Lets review real quick. Passwords, check. Secure passwords, check. Preventing phishing, check. So by now you are secure right? Probably not completely. Here is a real quick question. Are you sending emails? Are you sending those emails via encrypted means? If no, then anyone can read your email. If you did not know, I will tell you now, emails are sent in clear text. That means that anyone who packet sniffs a network that your email is flying across, can read that email. Same is true for most instant messaging applications. Your messages are sent out in the open and anyone with the correct software can read them as if they were the one sending them.
So how do we fix this? Well, the answer is both simple and complicated (as it usually is with security), and the answer is data encryption. There are a lot of kinds of data encryption, some that you use without ever realizing it. For example, when you make a purchase from Amazon.com, when you enter your address and credit card information, you are doing that over an encrypted connection (https). We are going to go over some of the various kinds of encryption today and then next week, we will look at a couple of programs to help you encrypt your important data and communications.
Types of Encryption
The way that “Public Key” encryption works is simple in that there are 2 keys, a public and private key, for a person. They post the public version of their key on the internet somewhere and others can download it and add it to their key ring. If Person “A” encrypts a message with their PRIVATE key, then anyone with the public key can decrypt that message. Now, if Person “B” encrypts a message with Person “A’s” public key, then Person “A” can decrypt it with their private key. This is a very popular form of encryption, made such by PGP (which we will get into next week).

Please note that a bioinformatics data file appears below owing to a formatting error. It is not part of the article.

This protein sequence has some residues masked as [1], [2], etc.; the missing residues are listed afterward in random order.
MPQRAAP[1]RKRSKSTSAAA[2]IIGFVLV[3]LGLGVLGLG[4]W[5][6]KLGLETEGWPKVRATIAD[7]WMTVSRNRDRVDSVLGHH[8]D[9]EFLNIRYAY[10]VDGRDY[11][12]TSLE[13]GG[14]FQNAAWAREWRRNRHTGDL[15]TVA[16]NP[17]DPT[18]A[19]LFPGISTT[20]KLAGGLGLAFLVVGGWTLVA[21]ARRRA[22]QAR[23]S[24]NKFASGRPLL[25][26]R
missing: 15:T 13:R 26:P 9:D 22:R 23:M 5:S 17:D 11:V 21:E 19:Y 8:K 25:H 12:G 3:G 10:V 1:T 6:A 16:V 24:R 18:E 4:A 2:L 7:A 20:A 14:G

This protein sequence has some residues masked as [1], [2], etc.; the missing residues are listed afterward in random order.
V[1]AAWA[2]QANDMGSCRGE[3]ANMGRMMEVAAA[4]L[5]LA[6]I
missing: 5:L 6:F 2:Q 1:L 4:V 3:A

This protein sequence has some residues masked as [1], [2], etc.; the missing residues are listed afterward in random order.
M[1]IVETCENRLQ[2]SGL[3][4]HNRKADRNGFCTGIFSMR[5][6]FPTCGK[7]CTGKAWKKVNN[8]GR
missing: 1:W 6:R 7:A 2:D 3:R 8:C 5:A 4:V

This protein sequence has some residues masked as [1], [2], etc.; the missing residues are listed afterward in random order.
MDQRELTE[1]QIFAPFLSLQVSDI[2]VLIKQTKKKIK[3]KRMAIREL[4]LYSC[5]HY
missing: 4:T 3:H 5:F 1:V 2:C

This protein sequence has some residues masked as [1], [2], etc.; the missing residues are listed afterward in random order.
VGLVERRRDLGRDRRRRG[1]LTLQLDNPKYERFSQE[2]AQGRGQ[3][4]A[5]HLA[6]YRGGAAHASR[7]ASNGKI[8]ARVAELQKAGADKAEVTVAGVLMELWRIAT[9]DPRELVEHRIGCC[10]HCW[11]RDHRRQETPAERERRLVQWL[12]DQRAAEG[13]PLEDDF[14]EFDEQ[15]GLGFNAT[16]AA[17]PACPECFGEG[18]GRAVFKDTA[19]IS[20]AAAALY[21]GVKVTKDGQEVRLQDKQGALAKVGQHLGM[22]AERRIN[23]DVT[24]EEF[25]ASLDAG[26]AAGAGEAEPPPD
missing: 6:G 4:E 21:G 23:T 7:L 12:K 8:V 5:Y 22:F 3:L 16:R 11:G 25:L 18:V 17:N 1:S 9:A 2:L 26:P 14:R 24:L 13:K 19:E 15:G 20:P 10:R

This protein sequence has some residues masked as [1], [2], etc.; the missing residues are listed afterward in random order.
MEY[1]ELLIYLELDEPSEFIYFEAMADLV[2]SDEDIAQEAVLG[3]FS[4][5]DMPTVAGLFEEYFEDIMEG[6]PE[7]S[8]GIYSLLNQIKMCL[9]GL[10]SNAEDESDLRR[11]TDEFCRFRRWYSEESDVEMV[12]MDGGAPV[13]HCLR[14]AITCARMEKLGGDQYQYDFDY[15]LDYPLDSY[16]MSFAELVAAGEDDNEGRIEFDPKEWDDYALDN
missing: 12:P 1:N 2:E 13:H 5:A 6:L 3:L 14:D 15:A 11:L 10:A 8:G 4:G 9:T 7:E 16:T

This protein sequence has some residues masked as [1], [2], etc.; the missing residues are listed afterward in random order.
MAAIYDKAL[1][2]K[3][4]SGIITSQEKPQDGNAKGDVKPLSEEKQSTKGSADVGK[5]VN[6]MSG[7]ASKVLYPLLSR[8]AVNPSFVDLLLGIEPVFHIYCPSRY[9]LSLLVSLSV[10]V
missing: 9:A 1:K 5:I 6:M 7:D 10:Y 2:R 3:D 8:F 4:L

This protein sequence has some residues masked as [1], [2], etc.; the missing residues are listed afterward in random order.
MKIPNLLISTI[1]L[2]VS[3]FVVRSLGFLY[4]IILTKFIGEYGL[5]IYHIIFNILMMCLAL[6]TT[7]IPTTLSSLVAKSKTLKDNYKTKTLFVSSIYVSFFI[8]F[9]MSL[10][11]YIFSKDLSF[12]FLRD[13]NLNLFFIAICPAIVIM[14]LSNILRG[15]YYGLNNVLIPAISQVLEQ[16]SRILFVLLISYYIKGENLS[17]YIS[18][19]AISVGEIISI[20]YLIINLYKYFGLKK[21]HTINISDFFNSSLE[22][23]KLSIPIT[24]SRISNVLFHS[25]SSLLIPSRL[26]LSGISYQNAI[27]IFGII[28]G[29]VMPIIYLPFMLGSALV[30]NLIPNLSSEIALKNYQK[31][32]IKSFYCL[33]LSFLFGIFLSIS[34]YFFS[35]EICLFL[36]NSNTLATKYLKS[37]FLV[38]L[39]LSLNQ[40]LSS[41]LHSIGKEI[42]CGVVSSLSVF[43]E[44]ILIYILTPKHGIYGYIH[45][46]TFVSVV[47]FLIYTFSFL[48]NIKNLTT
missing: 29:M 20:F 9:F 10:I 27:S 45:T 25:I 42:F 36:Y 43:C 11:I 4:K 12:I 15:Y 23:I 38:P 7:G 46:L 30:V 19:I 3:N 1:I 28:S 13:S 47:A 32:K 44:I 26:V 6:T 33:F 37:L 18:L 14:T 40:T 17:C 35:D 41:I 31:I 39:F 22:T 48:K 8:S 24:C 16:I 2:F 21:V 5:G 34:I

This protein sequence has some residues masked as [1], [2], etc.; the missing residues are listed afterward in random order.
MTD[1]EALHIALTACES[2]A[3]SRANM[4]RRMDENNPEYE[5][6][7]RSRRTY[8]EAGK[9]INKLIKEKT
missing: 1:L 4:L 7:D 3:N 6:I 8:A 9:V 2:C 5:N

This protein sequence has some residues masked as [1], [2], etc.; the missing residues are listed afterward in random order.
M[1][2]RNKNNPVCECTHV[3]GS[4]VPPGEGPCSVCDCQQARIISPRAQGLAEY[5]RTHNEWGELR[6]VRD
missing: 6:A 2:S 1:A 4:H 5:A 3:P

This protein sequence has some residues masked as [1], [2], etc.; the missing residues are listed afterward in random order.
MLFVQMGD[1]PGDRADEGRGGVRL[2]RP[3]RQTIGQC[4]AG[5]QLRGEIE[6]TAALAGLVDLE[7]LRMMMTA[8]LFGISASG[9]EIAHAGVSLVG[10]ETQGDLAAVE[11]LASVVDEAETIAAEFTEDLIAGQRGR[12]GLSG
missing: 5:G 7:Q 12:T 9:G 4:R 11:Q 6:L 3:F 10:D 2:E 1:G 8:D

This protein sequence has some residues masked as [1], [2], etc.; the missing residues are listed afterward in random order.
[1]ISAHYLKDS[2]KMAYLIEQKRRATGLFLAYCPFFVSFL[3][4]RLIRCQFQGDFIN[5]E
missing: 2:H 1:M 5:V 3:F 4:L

Unlike asymmetric encryption where the key to encrypt is different from the key to decrypt, in symmetric encryption the two keys are tied together in some way. It could be trivial or it could take multiple steps. Symmetric encryption is also known as secret-key, or shared secret. That means that all parties that can decrypt can also encrypt.
Which is Better?
Well, that is a question better left up to the purpose. Each one has a specific use but if I had to pick one, I would go with asymmetric. I like the idea of public/private keys. But this is personal opinion and they both do serve their own purposes just fine. There are systems that utilize both, and these are called “Hybrid” systems.
That is pretty much it for this week’s write up. Next week we will look at various programs that use some of these encryption types. Be sure to check back to learn how to encrypt your data.